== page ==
The Internet May Be Changing Your Brain In Ways You've Never Imagined… Five years ago, journalist Nicholas Carr wrote in his book The Shallows: How The Internet Is Changing Our Brains about the way technology seemed to be eroding his ability to concentrate. "Once I was a scuba diver in the sea of words," he wrote. "Now I zip along the surface like a guy on a Jet Ski." In the book, which became a New York Times bestseller and Pulitzer Prize finalist, Carr explored the many ways that technology might be affecting our brains. Carr became particularly concerned about how the Internet seemed to be impairing our ability to think deeply and to focus on one subject for extended periods. – Huffington Post
Dominant Social Theme: The Internet is a very dangerous place.
Free-Market Analysis: The book referred to in the above article excerpt became a Pulitzer Prize finalist, though we are not sure why. Every part of the thesis seems relatively un-provable, though it conjures up a nightmarish Internet that is changing our very personalities as we innocently tap on our keyboards.
Perhaps this is what attracted Pulitzer evaluators to it. After all, the Pulitzer is provided to mostly mainstream media journos and the 'Net has been responsible for decimating the mainstream media. By providing a warm welcome to the book and its thesis, Pulitzer Prize decision makers along with various literary critics were perhaps hoping to draw attention to what they consider the Internet's dark side.
In other words, the book's reception becomes part of a larger propaganda war being waged against the Internet and its impact by those who have been professionally affected by new communications technology and likely have suffered monetarily as a result.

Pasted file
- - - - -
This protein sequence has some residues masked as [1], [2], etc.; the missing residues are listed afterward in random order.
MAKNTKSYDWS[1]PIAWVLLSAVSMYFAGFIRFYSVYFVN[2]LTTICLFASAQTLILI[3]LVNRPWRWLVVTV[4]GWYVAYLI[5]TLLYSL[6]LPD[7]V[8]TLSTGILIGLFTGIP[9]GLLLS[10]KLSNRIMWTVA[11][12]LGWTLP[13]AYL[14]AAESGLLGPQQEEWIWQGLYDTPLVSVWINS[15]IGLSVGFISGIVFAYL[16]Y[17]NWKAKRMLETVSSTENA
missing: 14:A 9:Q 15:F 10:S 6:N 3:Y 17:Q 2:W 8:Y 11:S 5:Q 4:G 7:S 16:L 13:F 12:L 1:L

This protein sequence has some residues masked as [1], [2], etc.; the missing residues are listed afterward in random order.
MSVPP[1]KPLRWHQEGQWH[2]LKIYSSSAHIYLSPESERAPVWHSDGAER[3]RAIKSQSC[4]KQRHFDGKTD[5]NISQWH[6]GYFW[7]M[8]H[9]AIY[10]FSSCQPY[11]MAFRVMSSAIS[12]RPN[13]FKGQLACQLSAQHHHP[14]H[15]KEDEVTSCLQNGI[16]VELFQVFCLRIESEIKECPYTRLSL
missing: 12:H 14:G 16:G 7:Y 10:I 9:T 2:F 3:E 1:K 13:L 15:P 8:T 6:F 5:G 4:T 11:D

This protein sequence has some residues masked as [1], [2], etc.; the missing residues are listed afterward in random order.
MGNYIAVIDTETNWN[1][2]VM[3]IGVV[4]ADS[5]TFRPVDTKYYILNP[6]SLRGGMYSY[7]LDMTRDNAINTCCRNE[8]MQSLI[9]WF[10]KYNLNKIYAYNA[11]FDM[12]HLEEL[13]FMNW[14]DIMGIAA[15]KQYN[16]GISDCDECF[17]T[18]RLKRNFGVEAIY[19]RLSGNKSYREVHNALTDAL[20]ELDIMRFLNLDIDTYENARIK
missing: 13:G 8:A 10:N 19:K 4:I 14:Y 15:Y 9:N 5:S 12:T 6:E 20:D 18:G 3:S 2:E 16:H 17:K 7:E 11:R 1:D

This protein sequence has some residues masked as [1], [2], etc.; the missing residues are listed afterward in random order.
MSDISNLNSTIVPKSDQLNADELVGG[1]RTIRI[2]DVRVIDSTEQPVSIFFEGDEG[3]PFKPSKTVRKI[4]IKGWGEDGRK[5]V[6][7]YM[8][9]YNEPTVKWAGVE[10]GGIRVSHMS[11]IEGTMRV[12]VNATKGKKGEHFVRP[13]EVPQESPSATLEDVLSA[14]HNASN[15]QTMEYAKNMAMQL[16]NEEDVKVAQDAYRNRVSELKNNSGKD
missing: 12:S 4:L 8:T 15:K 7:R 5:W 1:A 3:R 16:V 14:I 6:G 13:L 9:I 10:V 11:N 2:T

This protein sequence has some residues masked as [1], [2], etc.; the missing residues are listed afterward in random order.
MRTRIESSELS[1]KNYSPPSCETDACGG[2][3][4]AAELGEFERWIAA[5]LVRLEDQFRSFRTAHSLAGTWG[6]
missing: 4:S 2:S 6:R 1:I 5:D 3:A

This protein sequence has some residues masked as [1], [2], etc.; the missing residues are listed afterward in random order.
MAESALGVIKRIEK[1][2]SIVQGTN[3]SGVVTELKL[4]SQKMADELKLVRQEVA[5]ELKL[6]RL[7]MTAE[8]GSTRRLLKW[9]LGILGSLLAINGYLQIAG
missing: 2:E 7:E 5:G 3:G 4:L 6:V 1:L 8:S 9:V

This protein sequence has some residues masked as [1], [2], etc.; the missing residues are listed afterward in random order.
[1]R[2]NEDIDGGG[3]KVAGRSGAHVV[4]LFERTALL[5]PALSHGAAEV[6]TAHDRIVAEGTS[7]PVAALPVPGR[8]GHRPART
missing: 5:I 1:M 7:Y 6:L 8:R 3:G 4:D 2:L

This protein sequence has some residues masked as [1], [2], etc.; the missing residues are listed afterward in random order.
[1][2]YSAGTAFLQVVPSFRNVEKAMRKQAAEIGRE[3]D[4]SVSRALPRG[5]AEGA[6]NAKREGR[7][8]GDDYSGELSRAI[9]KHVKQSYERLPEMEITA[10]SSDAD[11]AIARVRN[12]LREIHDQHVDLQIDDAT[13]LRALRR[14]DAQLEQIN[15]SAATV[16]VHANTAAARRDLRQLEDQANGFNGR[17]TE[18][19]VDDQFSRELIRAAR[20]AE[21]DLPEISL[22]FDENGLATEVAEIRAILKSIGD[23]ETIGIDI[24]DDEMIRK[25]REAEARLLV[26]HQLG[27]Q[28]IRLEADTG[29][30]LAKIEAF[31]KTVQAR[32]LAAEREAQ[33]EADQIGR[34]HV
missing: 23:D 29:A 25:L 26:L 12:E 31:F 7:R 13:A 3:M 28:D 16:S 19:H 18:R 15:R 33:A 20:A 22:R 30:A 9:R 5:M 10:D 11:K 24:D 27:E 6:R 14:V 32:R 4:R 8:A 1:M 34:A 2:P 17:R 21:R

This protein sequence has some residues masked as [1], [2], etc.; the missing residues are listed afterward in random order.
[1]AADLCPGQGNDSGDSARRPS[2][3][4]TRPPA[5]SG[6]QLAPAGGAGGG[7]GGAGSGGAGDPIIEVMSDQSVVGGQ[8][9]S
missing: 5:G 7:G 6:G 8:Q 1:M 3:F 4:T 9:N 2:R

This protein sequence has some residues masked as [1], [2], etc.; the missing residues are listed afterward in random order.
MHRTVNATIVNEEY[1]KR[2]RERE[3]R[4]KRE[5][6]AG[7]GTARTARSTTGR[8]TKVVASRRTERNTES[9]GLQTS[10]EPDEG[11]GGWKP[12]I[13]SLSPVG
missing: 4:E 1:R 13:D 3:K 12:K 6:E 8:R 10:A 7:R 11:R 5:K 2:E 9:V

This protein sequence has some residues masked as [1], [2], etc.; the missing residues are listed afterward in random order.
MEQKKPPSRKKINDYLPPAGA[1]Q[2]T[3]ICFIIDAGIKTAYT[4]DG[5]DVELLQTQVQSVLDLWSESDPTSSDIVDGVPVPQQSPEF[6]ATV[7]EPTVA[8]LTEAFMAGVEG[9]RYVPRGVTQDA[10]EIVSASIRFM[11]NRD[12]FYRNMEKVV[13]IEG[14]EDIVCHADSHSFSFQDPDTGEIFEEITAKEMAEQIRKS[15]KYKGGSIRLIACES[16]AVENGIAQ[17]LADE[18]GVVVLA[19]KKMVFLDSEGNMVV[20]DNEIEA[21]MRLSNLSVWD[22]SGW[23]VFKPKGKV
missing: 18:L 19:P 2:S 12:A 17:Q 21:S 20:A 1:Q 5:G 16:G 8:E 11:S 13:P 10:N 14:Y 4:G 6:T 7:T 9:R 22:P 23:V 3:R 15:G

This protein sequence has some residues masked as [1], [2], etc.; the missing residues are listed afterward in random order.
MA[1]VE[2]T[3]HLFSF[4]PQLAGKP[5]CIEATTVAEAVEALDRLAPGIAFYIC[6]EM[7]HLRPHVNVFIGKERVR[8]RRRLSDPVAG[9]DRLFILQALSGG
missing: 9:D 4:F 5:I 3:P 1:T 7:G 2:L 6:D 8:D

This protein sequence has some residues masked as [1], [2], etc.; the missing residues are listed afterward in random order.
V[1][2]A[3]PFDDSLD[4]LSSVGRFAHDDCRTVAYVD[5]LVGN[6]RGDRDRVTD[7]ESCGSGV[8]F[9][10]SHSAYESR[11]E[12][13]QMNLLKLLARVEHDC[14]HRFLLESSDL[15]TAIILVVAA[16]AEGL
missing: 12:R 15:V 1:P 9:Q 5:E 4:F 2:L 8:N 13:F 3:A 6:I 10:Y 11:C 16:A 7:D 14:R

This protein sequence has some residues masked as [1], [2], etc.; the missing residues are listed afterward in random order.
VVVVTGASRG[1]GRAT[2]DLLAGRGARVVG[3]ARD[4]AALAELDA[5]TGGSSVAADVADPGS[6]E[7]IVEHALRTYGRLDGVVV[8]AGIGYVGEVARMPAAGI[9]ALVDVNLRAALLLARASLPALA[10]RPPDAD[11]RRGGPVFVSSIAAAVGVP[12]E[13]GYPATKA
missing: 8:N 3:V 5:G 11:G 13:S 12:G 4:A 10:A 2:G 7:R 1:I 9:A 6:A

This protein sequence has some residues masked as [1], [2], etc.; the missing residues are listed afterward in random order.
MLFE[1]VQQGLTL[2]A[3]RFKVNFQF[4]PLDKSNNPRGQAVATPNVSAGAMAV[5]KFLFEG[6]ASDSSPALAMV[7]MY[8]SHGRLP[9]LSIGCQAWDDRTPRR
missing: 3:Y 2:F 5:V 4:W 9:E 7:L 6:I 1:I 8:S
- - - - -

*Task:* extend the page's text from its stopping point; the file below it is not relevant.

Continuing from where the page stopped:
Yes, there are certainly those who may hold a grudge against the 'Net – as silly as it sounds. People easily personify technology and grudges may be held against inanimate objects that represent larger socio-economic evolutions.
And so Nicholas Carr received a warm welcome and on the fifth anniversary of his book, sat down for an interview with the Huffington Post. Unsurprisingly, he soon unburdened himself of yet more dire warnings, claiming he was continually concerned with how the Internet's supple electronic coils were squeezing our old neurons.
In the book, I argued that what we created with computers and the Internet was a system of distraction. We got the great rewards of having basically unlimited information at our fingertips, but the cost of that was we created a system that kept us in a state of perpetual distraction and constant disruption. What psychologists and brain scientists tell us about interruptions is that they have a fairly profound effect on the way we think. It becomes much harder to sustain attention, to think about one thing for a long period of time, and to think deeply when new stimuli are pouring at you all day long.
I argue that the price we pay for being constantly inundated with information is a loss of our ability to be contemplative and to engage in the kind of deep thinking that requires you to concentrate on one thing. To me, all the things I worried about have become much worse now that we carry around this permanently connected device that we're constantly pawing at. Things are very different in a way that makes the things I worried about worse. Research has found that millennials are even more forgetful than seniors.
These are insanely vague statements. Do scientists really know that the Internet is making it harder for people to think? Is Carr really sure that Millennials are more forgetful than seniors? Who did this research for him?